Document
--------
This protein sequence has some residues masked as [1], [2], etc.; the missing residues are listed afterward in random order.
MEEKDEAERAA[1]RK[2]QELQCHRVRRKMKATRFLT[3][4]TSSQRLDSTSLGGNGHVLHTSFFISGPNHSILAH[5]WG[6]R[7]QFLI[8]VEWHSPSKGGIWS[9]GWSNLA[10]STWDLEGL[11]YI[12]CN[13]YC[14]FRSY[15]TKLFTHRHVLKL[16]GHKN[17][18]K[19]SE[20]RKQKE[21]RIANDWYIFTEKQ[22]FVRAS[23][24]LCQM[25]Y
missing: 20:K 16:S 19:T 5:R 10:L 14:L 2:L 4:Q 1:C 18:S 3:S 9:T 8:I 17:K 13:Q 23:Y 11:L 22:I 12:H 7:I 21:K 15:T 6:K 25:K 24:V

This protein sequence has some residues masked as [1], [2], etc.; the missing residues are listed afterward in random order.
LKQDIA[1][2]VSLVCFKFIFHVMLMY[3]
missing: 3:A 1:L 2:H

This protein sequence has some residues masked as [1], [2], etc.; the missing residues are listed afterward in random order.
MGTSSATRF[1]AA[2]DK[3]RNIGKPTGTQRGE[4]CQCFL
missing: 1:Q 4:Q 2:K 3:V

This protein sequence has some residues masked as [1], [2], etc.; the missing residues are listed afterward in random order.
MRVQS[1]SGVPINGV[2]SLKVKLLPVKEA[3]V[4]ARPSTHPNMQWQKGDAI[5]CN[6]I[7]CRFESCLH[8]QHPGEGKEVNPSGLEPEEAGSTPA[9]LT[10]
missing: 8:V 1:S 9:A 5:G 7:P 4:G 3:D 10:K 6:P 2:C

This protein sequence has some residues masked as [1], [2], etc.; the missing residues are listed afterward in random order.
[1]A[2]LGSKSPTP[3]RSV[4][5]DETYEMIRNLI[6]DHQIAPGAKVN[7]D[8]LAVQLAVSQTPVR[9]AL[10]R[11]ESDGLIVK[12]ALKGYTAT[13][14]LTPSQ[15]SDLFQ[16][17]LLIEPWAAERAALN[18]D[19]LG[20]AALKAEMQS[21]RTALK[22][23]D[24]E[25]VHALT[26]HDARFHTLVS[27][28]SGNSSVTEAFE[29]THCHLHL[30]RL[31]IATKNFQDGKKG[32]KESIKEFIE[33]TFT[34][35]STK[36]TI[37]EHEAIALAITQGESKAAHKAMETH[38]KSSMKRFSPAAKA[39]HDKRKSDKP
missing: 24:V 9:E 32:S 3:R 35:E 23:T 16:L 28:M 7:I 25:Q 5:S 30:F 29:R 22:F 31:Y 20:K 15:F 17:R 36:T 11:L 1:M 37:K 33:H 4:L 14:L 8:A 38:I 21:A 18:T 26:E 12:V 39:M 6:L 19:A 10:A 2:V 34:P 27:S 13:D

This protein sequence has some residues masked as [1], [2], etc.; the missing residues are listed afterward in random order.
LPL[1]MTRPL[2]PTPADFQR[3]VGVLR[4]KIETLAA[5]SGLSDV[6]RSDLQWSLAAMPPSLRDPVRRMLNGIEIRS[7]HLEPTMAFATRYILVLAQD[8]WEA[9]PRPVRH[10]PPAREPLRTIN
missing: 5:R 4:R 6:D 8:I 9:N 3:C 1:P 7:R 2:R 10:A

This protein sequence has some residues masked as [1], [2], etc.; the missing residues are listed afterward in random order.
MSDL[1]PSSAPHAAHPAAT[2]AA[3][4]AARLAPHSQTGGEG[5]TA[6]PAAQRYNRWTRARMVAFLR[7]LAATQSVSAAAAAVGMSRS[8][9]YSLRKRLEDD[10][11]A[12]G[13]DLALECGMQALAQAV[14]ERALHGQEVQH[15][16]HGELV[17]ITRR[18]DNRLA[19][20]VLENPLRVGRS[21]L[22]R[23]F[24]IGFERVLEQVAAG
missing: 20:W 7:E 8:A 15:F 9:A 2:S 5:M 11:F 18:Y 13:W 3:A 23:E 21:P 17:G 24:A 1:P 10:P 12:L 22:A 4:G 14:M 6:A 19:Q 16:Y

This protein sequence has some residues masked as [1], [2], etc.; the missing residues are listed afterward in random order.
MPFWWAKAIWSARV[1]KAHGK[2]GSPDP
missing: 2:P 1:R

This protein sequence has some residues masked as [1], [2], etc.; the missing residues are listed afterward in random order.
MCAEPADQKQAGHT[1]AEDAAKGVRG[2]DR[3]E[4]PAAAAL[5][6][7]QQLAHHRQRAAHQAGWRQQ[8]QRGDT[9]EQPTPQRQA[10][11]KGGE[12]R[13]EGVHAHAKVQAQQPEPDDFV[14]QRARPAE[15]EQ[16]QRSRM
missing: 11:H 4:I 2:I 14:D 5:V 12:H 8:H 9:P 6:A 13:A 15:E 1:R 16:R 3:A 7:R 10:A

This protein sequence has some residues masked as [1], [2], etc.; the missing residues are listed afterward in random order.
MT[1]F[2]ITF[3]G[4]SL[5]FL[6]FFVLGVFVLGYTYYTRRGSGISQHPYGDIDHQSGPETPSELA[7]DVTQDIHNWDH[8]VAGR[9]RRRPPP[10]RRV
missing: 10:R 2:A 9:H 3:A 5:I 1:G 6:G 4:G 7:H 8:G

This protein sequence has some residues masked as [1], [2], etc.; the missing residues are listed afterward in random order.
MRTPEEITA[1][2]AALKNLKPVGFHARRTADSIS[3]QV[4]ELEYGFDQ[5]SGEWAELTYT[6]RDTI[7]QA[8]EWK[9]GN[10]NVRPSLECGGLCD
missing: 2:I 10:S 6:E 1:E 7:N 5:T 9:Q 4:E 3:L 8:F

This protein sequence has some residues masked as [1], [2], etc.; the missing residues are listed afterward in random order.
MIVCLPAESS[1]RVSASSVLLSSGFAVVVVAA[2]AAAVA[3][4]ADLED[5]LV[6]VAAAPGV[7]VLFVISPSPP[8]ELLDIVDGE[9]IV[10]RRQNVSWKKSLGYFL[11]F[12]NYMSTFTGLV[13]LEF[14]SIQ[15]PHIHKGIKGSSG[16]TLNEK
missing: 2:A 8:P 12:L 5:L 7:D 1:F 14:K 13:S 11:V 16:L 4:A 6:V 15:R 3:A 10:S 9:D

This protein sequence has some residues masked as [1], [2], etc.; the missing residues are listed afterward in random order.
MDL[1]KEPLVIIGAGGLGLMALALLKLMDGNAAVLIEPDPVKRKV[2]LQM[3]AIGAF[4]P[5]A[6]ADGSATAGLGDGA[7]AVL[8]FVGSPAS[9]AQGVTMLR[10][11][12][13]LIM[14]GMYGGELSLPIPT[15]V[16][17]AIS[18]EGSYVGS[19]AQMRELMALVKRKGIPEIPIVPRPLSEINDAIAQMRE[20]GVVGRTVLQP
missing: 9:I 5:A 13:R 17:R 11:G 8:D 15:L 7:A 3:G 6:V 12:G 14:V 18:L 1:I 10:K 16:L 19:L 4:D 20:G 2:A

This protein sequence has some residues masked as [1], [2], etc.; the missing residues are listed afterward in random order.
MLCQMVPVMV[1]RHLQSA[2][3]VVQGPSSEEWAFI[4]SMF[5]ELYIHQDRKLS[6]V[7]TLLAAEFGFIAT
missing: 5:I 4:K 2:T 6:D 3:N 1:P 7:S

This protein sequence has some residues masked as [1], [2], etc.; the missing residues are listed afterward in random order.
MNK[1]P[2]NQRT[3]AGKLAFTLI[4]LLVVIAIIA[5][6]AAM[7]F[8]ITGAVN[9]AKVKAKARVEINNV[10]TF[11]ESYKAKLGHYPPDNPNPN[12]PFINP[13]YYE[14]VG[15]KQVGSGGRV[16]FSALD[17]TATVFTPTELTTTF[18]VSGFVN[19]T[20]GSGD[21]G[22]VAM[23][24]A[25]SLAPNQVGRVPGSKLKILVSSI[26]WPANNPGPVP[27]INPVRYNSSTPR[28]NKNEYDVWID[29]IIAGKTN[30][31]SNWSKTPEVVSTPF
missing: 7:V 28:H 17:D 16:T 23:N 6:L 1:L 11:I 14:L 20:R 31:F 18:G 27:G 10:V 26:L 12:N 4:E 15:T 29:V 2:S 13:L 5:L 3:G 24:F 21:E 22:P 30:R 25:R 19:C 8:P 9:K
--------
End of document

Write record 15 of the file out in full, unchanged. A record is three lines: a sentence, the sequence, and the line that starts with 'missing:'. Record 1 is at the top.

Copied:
This protein sequence has some residues masked as [1], [2], etc.; the missing residues are listed afterward in random order.
MNK[1]P[2]NQRT[3]AGKLAFTLI[4]LLVVIAIIA[5][6]AAM[7]F[8]ITGAVN[9]AKVKAKARVEINNV[10]TF[11]ESYKAKLGHYPPDNPNPN[12]PFINP[13]YYE[14]VG[15]KQVGSGGRV[16]FSALD[17]TATVFTPTELTTTF[18]VSGFVN[19]T[20]GSGD[21]G[22]VAM[23][24]A[25]SLAPNQVGRVPGSKLKILVSSI[26]WPANNPGPVP[27]INPVRYNSSTPR[28]NKNEYDVWID[29]IIAGKTN[30][31]SNWSKTPEVVSTPF
missing: 7:V 28:H 17:D 16:T 23:N 6:L 1:L 11:I 14:L 20:R 31:F 18:G 27:G 10:V 26:L 12:N 4:E 15:T 29:V 2:S 13:L 5:L 3:G 24:F 21:E 22:P 30:R 25:R 19:C 8:P 9:K